Mr. STREIBER: No, that's not true. I'll tell you why they said that. They said that because they don't believe there's enough energy in the atmosphere...
LAUER: Exactly what they said.
Mr. STREIBER: ...to create this storm.
LAUER: That the atmosphere can't sustain and hold enough energy to create the kind of storm you're talking about.
Mr. STREIBER: But every day that passes, the lower atmosphere gets warmer because heat's being retained. The upper atmosphere gets colder.
Mr. BELL: Mm-hmm.
Mr. STREIBER: The model is changing. Our book is a wake-up call. Maybe this won't happen. But the point is, we need science to be able to tell us what's going on right now, because the weather's changing so fast.
LAUER: But is it a wake-up call that comes real close to being a document that will just plain scare people?
Mr. STREIBER: It should scare people.
Mr. BELL: It should scare people. And it's not sufficiently scaring people yet. So the book is just, I think, publication date is actually today, though it's been out. It should scare people. People should be scared. Whitley and I disagree in one area. Whitley thinks that it can be mitigated to a great degree by human action. I don't think so. It's happened in the past before humans walked substantially and had industrial civilization. It's going to happen again.
LAUER: Mitigated by human action, meaning we cut down on the cars we drive, things like that?
Mr. STREIBER: There's a list of things in the book that any individual can do that are not intrusive into your life at all, that if everyone did them, would substantially reduce global warming.
Mr. BELL: Did you know, for example, that 40 percent of the arctic ice over the last two decades has melted? This is something we didn't know because our submarines were monitoring all this during the Cold War. Now we know. Forty percent of the arctic ice...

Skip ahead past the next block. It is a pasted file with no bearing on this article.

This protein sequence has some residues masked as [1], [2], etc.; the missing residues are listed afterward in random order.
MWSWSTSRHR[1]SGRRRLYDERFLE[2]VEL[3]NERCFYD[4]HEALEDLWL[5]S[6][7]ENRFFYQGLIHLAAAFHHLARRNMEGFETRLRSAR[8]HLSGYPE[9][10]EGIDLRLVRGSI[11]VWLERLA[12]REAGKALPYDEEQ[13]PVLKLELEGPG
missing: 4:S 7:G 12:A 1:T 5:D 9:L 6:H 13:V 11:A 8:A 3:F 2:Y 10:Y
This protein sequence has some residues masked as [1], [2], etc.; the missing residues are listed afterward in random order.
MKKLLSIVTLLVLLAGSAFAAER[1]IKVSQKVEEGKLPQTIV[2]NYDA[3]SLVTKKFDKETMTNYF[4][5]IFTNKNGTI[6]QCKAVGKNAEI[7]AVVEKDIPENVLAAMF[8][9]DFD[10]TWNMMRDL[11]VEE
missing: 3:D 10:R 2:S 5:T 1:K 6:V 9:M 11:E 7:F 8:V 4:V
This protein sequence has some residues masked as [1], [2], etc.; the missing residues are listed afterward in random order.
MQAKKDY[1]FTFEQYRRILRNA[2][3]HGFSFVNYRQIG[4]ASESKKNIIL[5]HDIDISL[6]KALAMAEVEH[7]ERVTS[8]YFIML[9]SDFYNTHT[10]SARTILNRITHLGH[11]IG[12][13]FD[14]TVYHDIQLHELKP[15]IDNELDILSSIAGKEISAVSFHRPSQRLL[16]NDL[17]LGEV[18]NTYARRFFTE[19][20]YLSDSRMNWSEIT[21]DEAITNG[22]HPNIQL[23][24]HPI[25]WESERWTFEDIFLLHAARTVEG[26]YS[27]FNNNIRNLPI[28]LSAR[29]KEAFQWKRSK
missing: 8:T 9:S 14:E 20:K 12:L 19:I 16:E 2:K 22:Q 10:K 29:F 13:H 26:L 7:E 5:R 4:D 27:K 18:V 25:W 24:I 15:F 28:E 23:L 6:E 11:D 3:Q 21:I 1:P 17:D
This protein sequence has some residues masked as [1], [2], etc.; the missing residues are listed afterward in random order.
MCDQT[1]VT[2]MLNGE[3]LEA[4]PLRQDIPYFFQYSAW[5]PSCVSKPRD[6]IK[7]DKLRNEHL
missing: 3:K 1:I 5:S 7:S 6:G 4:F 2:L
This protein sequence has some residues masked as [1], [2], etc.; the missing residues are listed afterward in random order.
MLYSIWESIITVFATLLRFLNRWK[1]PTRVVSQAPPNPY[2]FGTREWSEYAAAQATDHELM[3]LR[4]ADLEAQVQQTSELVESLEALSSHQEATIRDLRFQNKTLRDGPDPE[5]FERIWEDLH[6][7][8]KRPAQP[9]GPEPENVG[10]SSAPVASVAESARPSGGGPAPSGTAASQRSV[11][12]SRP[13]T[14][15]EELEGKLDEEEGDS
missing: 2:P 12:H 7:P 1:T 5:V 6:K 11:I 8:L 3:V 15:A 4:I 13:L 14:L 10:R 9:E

LAUER: But the contradiction there, Art, is, if you're saying we're getting warmer and warmer, yet you're predicting a storm that could cover a quarter of the globe with ice, it seems like those two things are at odds with one another.
Mr. BELL: Right. They are, in fact. But one precipitates the other.
Mr. STREIBER: The other. What happens is this. The ice melts, it floods the northern oceans with fresh water. This causes the temperature of the water to rise more quickly in the summer. The temperature between the arctic and the southern oceans becomes too much similar. The current stops flowing and suddenly you have a snapback into a situation where it's very cold.
LAUER: Let me--and I don't have to tell you, and I certainly don't have to remind the people who listen to your show every night--you spent an awful lot of time last year talking about the impending Y2K doom.
Mr. BELL: Mm-hmm.
LAUER: Let's be honest. Didn't happen.
Mr. BELL: I absolutely did.
LAUER: Didn't happen. So do you run the risk of sounding like the--the radio host who cried wolf here when you come out with a book like this?
Mr. BELL: Kind of like I have egg on my face.
LAUER: Just that you've come up with another doomsday scenario.
Mr. BELL: We've spent worldwide, $ 250 billion on Y2K. So it was an event that was warned about and was mitigated. I assume that you own a home. You probably pay insurance. When your house doesn't catch on fire and burn down, you do feel like you have egg on your face when you pay the insurance premium?
LAUER: You're saying I'd better go out and pay my insurance on this one?
Mr. BELL: Well, I think that's it, yes.
LAUER: The book is called "The Coming Global Superstorm." Art Bell, Whitley Streiber, good to see you, gentlemen.
Mr. STREIBER: Good to see you.
Mr. BELL: Thank you.
LAUER: By the way, if you'd like to read an excerpt from this book, you can log on to our Web site at today.msnbc.com. And we're back with more on a Tuesday morning right after these messages.